Even the timing of this year’s address is testament to Trump’s troubles. Originally scheduled for Jan. 29, it was put back after Pelosi pushed the president to postpone it until the shutdown was resolved. She will be sitting behind him as Speaker for the first time as he delivers the speech, a potent visual reminder of the realities of the divided government which make it hard for Trump to accomplish any of his legislative goals.

“Now that we have a Democratic House, their goal is to elect someone to take President Trump’s place,” said GOP consultant Ron Bonjean. “It’s not in the Democrats’ best interests to have Trump’s legislation signed into law.”

The White House has indicated that Trump will nonetheless seek to make some overtures to Democrats — and will issue a broader call to compromise — in this year’s address. A senior administration official on Friday told reporters that Trump would “encourage Congress to reject the politics of resistance and retribution, and instead adopt a spirit of cooperation and compromise so we can achieve it.”

The same official also shared one line of Trump’s speech draft which is to see him assert, “Together, we can break decades of political stalemate. We can bridge old divisions, heal old wounds, build new coalitions.”

Whether that will actually happen is a very different matter. But some observers believe Trump might get some measure of credit for at least appearing to try.

“What I think he needs to do is show that he is being reasonable with his requests,” said Berkovitz. “Show that he is thinking about this, and saying, ‘Yes, this is what I want and here are calm reasons why.’ That is not going to change anyone’s mind right there and then, but at least it would have the aura of sensible.”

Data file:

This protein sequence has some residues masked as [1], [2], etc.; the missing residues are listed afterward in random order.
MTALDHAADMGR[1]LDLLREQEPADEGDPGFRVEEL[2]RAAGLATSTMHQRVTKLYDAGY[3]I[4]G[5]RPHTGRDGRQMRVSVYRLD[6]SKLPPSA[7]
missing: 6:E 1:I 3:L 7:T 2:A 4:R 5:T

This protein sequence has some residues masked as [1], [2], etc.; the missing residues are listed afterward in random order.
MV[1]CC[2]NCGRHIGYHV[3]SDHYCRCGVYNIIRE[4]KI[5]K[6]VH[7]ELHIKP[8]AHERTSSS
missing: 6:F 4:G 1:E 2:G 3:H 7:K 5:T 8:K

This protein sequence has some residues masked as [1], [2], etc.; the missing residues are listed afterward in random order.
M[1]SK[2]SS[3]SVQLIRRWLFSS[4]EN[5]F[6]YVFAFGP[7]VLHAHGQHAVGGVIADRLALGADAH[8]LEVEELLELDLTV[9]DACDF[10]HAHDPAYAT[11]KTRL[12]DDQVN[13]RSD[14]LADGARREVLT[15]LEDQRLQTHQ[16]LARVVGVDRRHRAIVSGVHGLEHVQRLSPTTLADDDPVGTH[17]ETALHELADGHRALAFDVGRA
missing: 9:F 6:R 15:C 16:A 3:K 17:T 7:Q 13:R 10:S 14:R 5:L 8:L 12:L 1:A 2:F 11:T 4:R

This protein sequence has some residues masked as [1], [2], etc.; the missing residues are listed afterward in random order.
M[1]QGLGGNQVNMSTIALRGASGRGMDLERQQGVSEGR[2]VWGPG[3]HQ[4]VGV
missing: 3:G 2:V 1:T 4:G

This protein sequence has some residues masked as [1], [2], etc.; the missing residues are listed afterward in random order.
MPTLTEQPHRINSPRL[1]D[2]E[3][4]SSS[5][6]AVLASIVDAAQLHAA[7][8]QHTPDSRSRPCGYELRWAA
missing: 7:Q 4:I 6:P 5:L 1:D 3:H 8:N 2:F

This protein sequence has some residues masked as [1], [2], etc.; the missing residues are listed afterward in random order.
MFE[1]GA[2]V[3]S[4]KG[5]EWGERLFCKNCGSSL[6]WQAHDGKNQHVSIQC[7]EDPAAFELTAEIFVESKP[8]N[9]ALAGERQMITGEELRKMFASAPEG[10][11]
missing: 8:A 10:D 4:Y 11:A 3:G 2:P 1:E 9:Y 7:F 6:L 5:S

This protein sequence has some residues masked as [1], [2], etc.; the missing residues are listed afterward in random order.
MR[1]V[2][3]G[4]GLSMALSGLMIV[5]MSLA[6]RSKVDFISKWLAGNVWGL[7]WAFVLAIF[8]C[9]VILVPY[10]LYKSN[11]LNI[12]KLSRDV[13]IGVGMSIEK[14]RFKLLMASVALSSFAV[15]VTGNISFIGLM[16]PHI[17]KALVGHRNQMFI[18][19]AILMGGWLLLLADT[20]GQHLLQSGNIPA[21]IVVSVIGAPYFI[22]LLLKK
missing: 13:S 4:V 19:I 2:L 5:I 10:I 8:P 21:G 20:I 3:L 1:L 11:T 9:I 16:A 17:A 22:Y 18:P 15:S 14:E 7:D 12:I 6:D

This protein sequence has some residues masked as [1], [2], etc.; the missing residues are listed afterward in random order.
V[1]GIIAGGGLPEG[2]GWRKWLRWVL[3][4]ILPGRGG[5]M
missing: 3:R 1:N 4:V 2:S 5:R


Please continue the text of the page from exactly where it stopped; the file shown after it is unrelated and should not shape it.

In terms of the substance, administration officials have said that Trump’s speech will focus on five areas: immigration, trade, infrastructure, health care and drug pricing, and foreign policy. 

As ever with Trump, there will be the potential for surprises on the night.

Among the points of interest are how vigorously he will lambaste Democrats; whether he will address the controversy swirling around Virginia Gov. Ralph Northam (D); and how seriously he will threaten a second government shutdown if no deal is worked out before Feb. 15, when the current stopgap spending measure runs out.

Some Republicans argue that it is important not to count Trump out prematurely, as has happened so many times before.

Referring to his 2020 reelection hopes, Heye, the former RNC communications director, said, “The country is obviously very polarized, and I think, certainly, his map looks narrower this time than last time. But if you look at President Reagan’s numbers, they were worse than Trump’s, and he did fine.”

On the other side of the political divide, however, the assertions that Trump is increasingly politically impotent are growing louder.

“There will be no wall. There will be no national emergency — or, if there is, he will be in front of the Supreme Court,” said Democratic strategist Hank Sheinkopf. “He has no capacity to do anything he is talking about.”

The Memo is a reported column by Niall Stanage, primarily focused on Donald Trump’s presidency.